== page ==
floatingActionButton: FloatingActionButton.extended(
  label: Text("Direct Navigation"),
  onPressed: () => Navigator.of(context).pushNamed(
    ProductDetailPage.routeName,
    arguments: ProductDetailArgs(
      Right(2),
    ),
  ),
),

ProductDetailPage

Let's bring this all together with the ProductDetailPage. This starts by creating a ProductDetail widget which can be used to display full information about a selected Product:

import 'package:ds_master_detail/src/models/product_model.dart';
import 'package:flutter/material.dart';

class ProductDetail extends StatelessWidget {
  final Product product;

  const ProductDetail({Key key, this.product}) : super(key: key);

  @override
  Widget build(BuildContext context) {
    return Padding(
      padding: const EdgeInsets.symmetric(horizontal: 20, vertical: 6),
      child: ListView(
        children: [
          ListTile(
            contentPadding: EdgeInsets.zero,
            title: Text(
              product.title,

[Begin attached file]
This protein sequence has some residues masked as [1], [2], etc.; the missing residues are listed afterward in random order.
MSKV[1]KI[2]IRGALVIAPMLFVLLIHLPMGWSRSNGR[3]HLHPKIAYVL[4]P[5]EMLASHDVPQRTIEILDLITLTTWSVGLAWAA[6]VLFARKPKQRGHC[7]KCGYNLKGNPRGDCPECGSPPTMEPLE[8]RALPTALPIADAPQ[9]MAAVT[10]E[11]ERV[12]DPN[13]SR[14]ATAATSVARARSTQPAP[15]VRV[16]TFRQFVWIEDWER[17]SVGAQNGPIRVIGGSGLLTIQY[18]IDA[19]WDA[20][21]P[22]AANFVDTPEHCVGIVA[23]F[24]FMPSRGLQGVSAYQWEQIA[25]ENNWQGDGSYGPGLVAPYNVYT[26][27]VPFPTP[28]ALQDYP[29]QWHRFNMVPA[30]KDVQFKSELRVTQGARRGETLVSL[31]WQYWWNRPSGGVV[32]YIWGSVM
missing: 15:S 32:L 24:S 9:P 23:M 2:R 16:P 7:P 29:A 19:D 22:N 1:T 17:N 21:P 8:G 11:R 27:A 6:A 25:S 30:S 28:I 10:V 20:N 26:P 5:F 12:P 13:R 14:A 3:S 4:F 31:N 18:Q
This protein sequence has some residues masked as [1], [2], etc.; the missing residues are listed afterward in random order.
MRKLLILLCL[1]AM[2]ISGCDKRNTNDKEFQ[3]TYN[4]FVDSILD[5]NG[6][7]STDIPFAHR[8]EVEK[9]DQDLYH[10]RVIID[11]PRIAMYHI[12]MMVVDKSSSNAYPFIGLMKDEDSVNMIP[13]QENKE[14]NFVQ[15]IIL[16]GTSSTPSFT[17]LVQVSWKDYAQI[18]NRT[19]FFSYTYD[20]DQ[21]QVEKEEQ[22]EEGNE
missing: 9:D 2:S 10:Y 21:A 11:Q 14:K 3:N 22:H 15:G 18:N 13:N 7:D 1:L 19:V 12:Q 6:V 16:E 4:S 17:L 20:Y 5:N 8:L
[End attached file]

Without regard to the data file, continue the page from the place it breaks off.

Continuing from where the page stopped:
style: Theme.of(context).textTheme.headline6,
            ),
            subtitle: Text(
              product.dateCreated,
            ),
          ),
          Text(
            product.description(),
          )
        ],
      ),
    );
  }
}
src/widgets/product_detail.dart

Finally, we can finish this off with the ProductDetailPage widget itself:

extension ToProductService on int {
  Future<Product> toProduct() async {
    final ProductService _productService = ProductService();
    final productId = this;

    return _productService.getProductById(productId);
  }
}

class ProductDetailPage extends StatelessWidget {
  static const routeName = "/products/detail";

  const ProductDetailPage();

  @override
  Widget build(BuildContext context) {
    final ProductDetailArgs args = ModalRoute.of(context).settings.arguments;

    return Scaffold(
      appBar: AppBar(
        title: const Text("Detail Page"),
      ),
      body: args.selectedProductOrId.fold(
        _buildFromProduct,
        _buildFromInt,
      ),
    );
  }

  Widget _buildFromProduct(Product product) {
    return ProductDetail(product: product);
  }

  Widget _buildFromInt(int productId) {
    return FutureBuilder(
      future: productId.toProduct(),
      builder: (BuildContext context, AsyncSnapshot<Product> snapshot) {
        if (snapshot.hasError) {
          return ErrorMessage(snapshot.error);
        }

        if (snapshot.hasData) {